The most over looked fluid in a vehicle is the brake fluid. It’s tasked with stopping a moving vehicle and takes a lot of abuse.
One of the main characteristics of glycol based brake fluid is that it is hygroscopic, meaning it absorbs moisture. As this happens the boiling point goes down causing a decrease in the effectiveness of the fluid which translates into greater stopping distance and a softer pedal. Under extreme conditions, brake fluid with high moisture content can boil and vaporize resulting in a loss of brakes. This is the main reason why it is recommended to replace the brake fluid in any vehicle every 2 years by flushing the system.
Another problem with having water in your brake lines deals with corrosion. After many years of aging, your brake system can literally rot from the inside out. This is very detrimental to the insides of your Master cylinder, brake calipers, brake lines, ABS module and any other steel/alloy components that are in constant contact with spoiled brake fluid. If you have ever bought an older car and had to redo the entire braking system, it was most likely due to old brake fluid.
Even in the bottle, brake fluid has a limited shelf life. When adding fluid to the system, always use fresh fluid from a sealed container, because once opened the fluid starts to absorb moisture and the clock starts ticking.
Brake Fluid Types
There are several types of brake fluid on the market today and we’ll help you choose which type is best for your application. DOT 3 and DOT 4 are used on passenger vehicles. Most European manufacturers use DOT 4.
DOT 3: Glycol-based fluid with a minimum dry boiling point of 401 degrees Fahrenheit. Compatible with DOT 4.
DOT 4: Glycol-based fluid with the addition of Borate ester. It generally has a minimum boiling point of 446 degrees Fahrenheit. Compatible with Dot 3.
Dot 4+: This is mostly the same as a standard DOT4 fluid, with a few changes to increase the boiling point. Our EBC Dot4+ racing fluid has a dry boiling point of nearly 600 degrees Fahrenheit!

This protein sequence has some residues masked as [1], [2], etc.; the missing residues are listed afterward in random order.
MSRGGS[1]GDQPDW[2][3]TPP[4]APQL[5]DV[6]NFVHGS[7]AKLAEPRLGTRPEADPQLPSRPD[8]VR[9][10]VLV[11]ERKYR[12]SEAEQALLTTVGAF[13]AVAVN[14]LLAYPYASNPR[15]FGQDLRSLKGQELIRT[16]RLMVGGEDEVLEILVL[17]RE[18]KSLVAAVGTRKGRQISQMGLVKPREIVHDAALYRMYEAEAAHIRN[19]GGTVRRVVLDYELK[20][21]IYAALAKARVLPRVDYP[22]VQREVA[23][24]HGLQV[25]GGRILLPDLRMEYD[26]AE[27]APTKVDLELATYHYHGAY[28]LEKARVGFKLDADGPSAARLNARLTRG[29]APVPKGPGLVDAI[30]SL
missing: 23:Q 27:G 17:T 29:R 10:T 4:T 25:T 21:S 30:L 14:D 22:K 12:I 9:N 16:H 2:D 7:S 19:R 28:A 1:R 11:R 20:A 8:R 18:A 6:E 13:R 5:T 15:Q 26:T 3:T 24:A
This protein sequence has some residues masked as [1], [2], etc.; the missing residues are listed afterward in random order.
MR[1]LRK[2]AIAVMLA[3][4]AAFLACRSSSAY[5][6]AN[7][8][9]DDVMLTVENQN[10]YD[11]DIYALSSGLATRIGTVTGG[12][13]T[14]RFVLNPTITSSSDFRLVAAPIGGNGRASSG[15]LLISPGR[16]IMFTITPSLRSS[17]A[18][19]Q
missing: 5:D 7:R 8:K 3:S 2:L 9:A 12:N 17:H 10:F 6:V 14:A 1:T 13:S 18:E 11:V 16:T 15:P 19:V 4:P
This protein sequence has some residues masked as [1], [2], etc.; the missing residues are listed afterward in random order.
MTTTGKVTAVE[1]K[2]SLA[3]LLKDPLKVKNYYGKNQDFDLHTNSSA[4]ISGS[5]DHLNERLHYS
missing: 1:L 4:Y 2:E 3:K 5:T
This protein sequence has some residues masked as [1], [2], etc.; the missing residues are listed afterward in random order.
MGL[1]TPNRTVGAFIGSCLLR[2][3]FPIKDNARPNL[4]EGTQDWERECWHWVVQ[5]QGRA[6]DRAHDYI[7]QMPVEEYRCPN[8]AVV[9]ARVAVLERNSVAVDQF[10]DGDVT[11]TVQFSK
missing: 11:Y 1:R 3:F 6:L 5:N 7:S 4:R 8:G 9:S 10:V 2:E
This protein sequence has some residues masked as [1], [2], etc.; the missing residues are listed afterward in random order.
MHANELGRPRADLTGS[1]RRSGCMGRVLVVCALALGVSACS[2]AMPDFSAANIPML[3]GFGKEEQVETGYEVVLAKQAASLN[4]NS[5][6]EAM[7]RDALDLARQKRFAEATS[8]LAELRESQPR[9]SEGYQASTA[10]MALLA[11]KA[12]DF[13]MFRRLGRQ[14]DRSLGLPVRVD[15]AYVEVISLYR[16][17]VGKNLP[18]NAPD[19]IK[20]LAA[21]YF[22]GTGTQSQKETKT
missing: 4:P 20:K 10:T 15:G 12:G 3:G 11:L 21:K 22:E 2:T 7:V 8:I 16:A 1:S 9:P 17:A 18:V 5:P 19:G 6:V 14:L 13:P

DOT 5: This is a silicon-based fluid. This fluid is NOT recommended for use on the street or track. Never use silicone fluid in a vehicle equipped with ABS because the modulation of the ABS pump will cause the fluid to foam. The only advantage to using this fluid is in a show car that will not be driven because the fluid will not absorb moisture and it will not damage painted surfaces.
DOT 5.1: This is the non-silicone version of DOT 5. It is a glycol/Borate-based fluid which meets same the specs as DOT 5 fluids and it has a minimum dry boiling point of 500 degrees Fahrenheit. DOT 5.1 is compatible with DOT 3 and DOT 4 and can be mixed.
You may also find the term ‘Low-Viscosity‘ used in the description. Low-Viscosity brake fluids are becoming increasingly popular among automobile manufacturers due to the ability of the ABS system to micromanage the fluid flow. The lower the viscosity, the quicker the reaction time can be through the small passageways of the ABS module. Low-Viscosity brake fluid is also preferred in cold climates, where standard brake fluid might become too thick in extreme below-zero temperatures.
You may ask what the difference is between wet and dry boiling points, and the answer is simple. The manufacturer designated wet boiling point is the temperature at which the brake fluid will boil after it as absorbed exactly 3.7% water by volume. It is generally understood that this is an acceptable amount for the average car to have before requiring a brake fluid flush. The boiling point of wet vs dry brake fluid can be drastically different (for instance, the wet boiling point of Dot4 is a minimum of 311F, 135 degrees less! That’s why it’s important for you to keep your brake system clean and fresh, you never know when you will end up on the back side of a very long hill, boiling brakes is something you never want to encounter.
I put together a kit that will allow you to flush your system with ease, the number for it is 000K10007.
Please contact our customer service department at 800-467-9769 or firstname.lastname@example.org for any of your brake service questions.